By JIM ZBICK
You can't fault the Tamaqua Courier for not trying to hype the old home town.
In his 1912 opinion titled "Loyalty to one's Bread and Butter," a Courier writer said the welfare and prosperity of individuals – as well as families – are tied to "our fellow citizens in the place we call home."
He said a great majority of people owe their livelihood and whatever success they've achieved to their own home town.
"If we work for someone else, we depend on the enterprise and efficiency of our employer for our own advancement," he wrote. "If we are selling goods to our fellow townsman, we depend on their good will for our success. If we are producing some commodity that is sold elsewhere, we are still dependent on the energy and fidelity of those of our townspeople who work for us."
He said there were some, however, who struggled with this kind of close arrangement – the ties of kinship and sentiment of affection for the home town – even to the point of denigrating their home town.
"They seem to think they establish their own superiority by picking flaws in their surroundings," he explained.
This, he said, is the worst possible attitude one could show and broke it down with an example of family intimacy.
"Sneering at the town that gives you your bread and butter, that offers its gifts of comradeship, civic protection, and education, is a little like sneering at your mother in order to show your neighbors how much superior you are to her," he wrote. "Those of us who are affected only by more selfish considerations should consider what a suicidal business policy it is to decry our own home town."
He urged readers to watch what they say to others – especially outside visitors – when discussing the qualities of living in a small town environment.
"Slighting remarks cast at our enterprises discourage our people from making improvements and hinder growth by detracting from the general reputation of the places," he explained. "Even if we think so, let us never admit that our bread and butter is not fully equal to metropolitan cake and pie."
Two years earlier, in an editorial titled "Hands Across the Valley," a Courier writer stressed the need for towns in the Panther Valley to bury the "spirit of rivalry" that existed and instead, begin promoting and applauding each other's accomplishments.
"If Lansford does something commendable, let us cheer her," he urged.
As an example, he pointed out that Lansford was in the process of paving its streets, a project for which town officials should have been commended since it was managed much more efficiently than in Tamaqua's case.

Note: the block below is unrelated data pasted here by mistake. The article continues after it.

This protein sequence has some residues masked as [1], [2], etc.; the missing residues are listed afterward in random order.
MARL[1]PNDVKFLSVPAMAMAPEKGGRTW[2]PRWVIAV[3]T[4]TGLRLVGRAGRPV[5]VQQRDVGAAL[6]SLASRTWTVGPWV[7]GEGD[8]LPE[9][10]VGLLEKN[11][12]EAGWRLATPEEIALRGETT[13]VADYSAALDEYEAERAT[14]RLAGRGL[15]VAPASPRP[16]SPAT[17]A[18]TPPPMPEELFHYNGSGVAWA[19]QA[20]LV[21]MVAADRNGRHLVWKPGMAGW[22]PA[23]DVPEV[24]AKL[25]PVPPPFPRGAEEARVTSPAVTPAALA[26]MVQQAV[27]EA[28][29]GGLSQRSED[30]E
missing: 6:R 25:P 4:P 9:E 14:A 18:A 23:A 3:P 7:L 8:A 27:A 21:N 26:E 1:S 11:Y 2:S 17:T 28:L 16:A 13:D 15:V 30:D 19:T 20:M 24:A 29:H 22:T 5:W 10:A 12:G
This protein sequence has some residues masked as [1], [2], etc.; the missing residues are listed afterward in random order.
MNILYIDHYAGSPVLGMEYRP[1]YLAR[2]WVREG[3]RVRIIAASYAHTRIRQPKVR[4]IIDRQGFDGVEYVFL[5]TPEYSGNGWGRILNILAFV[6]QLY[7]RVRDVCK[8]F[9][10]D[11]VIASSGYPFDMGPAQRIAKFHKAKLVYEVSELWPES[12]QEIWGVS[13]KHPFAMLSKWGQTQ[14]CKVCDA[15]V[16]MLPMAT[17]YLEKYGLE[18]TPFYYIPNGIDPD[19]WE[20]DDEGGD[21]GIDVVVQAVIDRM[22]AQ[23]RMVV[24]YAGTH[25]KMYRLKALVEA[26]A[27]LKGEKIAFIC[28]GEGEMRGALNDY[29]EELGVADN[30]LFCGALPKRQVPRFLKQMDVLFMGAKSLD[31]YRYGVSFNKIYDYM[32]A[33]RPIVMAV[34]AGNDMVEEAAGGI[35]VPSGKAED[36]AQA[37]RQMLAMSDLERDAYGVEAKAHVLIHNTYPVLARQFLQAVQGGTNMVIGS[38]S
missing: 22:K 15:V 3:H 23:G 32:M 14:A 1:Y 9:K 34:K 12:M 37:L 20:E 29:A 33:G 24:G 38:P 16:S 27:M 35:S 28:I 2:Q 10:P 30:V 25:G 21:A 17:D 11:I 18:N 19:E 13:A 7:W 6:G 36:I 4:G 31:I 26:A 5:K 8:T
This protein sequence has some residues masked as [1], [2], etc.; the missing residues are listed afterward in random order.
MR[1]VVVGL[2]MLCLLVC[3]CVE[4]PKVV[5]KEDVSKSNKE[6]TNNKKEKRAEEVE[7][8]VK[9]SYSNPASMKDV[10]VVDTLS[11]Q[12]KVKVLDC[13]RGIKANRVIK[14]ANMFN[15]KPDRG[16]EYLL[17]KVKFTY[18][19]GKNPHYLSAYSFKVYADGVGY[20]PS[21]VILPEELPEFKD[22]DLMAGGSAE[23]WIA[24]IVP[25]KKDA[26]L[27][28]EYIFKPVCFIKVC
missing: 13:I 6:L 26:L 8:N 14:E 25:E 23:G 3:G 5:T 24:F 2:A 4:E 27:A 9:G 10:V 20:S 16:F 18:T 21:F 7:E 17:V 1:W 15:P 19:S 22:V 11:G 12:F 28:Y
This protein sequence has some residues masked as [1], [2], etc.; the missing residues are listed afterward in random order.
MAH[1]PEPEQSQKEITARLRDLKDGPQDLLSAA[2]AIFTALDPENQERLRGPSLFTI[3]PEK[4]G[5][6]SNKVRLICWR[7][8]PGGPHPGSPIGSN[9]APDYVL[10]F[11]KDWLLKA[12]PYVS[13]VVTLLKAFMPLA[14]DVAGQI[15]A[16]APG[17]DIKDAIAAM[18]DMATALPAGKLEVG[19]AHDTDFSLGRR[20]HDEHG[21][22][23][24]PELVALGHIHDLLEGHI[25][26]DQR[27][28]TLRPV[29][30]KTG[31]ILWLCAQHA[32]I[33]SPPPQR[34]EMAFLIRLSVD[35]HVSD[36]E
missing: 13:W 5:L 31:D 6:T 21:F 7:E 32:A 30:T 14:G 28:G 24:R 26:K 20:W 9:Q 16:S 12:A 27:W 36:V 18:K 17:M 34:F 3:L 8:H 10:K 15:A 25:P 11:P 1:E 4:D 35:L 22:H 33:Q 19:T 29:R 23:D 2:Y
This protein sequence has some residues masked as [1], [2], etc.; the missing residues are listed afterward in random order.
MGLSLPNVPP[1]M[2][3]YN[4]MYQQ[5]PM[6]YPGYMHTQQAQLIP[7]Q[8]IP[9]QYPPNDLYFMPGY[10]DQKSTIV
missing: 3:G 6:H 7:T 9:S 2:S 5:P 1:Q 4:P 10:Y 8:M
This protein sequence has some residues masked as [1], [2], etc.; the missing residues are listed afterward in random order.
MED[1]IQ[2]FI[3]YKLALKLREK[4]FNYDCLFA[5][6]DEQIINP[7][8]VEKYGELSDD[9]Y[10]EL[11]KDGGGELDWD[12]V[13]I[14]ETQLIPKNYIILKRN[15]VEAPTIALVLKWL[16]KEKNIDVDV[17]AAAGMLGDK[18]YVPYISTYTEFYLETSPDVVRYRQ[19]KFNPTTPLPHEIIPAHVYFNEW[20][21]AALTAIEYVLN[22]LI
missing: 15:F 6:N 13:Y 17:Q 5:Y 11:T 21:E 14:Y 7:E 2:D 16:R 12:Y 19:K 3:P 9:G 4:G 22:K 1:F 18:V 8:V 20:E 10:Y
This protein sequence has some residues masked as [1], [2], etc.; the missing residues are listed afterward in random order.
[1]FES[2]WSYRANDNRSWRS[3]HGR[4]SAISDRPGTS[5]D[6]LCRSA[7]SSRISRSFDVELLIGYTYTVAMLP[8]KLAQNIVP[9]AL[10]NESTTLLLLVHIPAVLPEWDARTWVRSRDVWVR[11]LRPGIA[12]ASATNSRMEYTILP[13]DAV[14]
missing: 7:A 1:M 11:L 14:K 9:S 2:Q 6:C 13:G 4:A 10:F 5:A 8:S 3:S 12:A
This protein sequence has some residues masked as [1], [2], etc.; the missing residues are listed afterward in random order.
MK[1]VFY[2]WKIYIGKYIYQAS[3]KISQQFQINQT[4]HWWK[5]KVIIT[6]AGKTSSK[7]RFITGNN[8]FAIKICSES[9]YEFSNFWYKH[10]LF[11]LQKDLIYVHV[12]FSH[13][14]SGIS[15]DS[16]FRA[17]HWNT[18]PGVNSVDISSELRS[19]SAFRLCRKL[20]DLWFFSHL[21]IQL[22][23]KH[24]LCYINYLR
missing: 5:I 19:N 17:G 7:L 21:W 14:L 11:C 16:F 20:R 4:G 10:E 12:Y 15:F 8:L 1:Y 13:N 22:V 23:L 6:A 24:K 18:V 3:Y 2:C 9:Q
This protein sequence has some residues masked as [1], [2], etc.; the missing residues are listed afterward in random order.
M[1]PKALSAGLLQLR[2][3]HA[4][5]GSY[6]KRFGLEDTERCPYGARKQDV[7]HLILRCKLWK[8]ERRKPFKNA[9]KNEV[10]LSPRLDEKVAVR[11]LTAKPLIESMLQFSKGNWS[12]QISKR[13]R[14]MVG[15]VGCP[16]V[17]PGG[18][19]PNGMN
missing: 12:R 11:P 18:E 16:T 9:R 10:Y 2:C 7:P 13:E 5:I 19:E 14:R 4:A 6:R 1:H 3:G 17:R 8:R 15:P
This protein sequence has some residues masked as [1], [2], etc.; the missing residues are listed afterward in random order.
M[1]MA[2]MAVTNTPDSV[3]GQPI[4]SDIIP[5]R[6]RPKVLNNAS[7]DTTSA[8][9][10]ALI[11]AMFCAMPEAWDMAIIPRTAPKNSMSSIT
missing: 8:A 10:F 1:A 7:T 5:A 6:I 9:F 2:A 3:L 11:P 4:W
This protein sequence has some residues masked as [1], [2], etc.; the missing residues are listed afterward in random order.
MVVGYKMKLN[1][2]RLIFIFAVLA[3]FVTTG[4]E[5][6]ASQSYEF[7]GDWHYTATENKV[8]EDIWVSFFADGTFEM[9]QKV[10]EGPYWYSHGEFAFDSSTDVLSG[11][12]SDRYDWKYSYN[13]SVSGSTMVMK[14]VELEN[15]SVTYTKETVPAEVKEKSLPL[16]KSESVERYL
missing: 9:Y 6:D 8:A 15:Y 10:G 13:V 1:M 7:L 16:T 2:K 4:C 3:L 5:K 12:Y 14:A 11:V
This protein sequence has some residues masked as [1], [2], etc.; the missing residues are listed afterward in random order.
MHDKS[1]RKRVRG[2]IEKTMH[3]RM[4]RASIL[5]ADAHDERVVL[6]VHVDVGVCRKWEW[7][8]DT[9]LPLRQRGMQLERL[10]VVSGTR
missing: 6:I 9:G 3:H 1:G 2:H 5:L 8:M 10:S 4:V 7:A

"It does not give us any pleasure to say, but we are mighty glad to see Lansford profiting from our mistakes," he joked. "And we should all feel this way, in all things."
The writer said this positive attitude bodes well for the future prospects of Tamaqua and the Panther Valley, which he said "is brighter than any other section of the state."
"We want to make all the towns the very best possible places to live in," he said. "We want to make Tamaqua a city some day and that day is not very far removed.
"She lacks a good many things today but we are going to keep boosting her along until we get her where we want her. And while we are doing this, we know Lansford and the other Panther Creek Valley towns will do the same."
He said that even though Lansford was recently able to win out over Tamaqua in attracting a new silk mill to its town, that kind of rivalry was a good thing since it benefitted the entire region.
"That's just what we want – every town striving to set the pace for the other," he said. "We're neighbors, brethren, close neighbors, and so let us be neighborly neighbors."
Just a month earlier, in October 1909, the Courier wrote about the surge in Tamaqua's population, which grew from 7,284 in 1900 to almost 12,000 in just under a decade. During that same stretch, the number of residences increased from 1,200 to 1,700.
The writer expected greater increases to come since the town was fast becoming a railroad center of "more and more consequence" and that translated to a slight improvement in manufacturing. But he said this was insignificant to "what could be done."
He pointed to the idle Vulcan Iron Company shops which, he said, could employ up to 200 men and boys. He blamed the "money men" in town for not investing in the community to keep pace with the population boom.
"They invest little money in Tamaqua," he said. "Broad Street is in need of a half dozen modern business buildings and the town is sadly in need of a modern hotel."
Also, he said Tamaqua was the only town in the state with a population over 10,000 that did not have an opera house.
He also made an example of the Tamaqua and Lansford Street Railway, which local businessmen "looked on with distrust and which ended up being funded by outside capital." He said the venture quickly paid for itself and the railway was later sold at a "stupendous" profit.
"Little of the profit realized came to Tamaqua because Tamaqua men did not have faith in Tamaqua. And mark you, history is going to go right on repeating itself," he warned.